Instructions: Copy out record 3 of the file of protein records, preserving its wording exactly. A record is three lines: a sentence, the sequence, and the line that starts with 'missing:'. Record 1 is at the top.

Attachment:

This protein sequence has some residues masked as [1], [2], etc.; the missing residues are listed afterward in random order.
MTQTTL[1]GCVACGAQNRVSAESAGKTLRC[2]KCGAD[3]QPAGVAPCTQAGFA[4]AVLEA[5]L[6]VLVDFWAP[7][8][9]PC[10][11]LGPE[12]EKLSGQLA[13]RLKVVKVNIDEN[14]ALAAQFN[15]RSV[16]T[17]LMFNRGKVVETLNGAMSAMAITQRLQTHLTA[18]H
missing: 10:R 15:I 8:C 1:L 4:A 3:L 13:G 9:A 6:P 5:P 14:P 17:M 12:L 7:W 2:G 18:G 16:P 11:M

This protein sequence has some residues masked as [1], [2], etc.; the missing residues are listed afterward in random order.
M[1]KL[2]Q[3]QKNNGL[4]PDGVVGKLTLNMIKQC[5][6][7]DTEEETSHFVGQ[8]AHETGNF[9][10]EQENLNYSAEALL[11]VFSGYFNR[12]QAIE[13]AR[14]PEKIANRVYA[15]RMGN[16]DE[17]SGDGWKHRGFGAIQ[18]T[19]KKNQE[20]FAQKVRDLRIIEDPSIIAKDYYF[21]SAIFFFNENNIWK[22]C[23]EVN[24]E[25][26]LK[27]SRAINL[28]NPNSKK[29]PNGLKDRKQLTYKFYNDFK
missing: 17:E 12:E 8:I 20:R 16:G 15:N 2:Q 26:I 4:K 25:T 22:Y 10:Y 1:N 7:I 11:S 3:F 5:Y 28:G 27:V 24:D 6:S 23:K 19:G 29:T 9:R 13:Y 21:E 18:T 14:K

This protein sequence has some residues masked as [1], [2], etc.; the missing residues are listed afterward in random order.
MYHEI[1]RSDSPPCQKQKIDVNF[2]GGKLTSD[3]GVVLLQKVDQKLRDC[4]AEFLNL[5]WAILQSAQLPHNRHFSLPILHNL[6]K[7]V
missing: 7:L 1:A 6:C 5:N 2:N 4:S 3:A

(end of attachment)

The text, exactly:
This protein sequence has some residues masked as [1], [2], etc.; the missing residues are listed afterward in random order.
MYHEI[1]RSDSPPCQKQKIDVNF[2]GGKLTSD[3]GVVLLQKVDQKLRDC[4]AEFLNL[5]WAILQSAQLPHNRHFSLPILHNL[6]K[7]V
missing: 7:L 1:A 6:C 5:N 2:N 4:S 3:A